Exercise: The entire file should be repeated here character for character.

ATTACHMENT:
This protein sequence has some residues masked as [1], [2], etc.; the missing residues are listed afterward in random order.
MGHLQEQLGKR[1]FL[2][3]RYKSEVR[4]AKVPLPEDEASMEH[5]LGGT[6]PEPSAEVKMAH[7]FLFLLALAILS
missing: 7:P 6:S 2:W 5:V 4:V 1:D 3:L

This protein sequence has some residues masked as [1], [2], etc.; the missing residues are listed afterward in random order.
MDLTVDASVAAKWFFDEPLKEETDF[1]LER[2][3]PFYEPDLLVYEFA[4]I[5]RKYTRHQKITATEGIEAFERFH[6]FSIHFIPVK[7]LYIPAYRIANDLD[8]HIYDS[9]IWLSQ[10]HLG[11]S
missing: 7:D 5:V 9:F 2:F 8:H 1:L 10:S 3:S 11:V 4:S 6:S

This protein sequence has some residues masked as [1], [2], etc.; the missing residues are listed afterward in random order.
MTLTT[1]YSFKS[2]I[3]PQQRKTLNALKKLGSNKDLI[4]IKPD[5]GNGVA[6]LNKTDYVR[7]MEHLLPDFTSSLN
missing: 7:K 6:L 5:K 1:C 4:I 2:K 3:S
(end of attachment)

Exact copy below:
This protein sequence has some residues masked as [1], [2], etc.; the missing residues are listed afterward in random order.
MGHLQEQLGKR[1]FL[2][3]RYKSEVR[4]AKVPLPEDEASMEH[5]LGGT[6]PEPSAEVKMAH[7]FLFLLALAILS
missing: 7:P 6:S 2:W 5:V 4:V 1:D 3:L

This protein sequence has some residues masked as [1], [2], etc.; the missing residues are listed afterward in random order.
MDLTVDASVAAKWFFDEPLKEETDF[1]LER[2][3]PFYEPDLLVYEFA[4]I[5]RKYTRHQKITATEGIEAFERFH[6]FSIHFIPVK[7]LYIPAYRIANDLD[8]HIYDS[9]IWLSQ[10]HLG[11]S
missing: 7:D 5:V 9:F 2:F 8:H 1:L 10:S 3:S 11:V 4:S 6:S

This protein sequence has some residues masked as [1], [2], etc.; the missing residues are listed afterward in random order.
MTLTT[1]YSFKS[2]I[3]PQQRKTLNALKKLGSNKDLI[4]IKPD[5]GNGVA[6]LNKTDYVR[7]MEHLLPDFTSSLN
missing: 7:K 6:L 5:K 1:C 4:I 2:K 3:S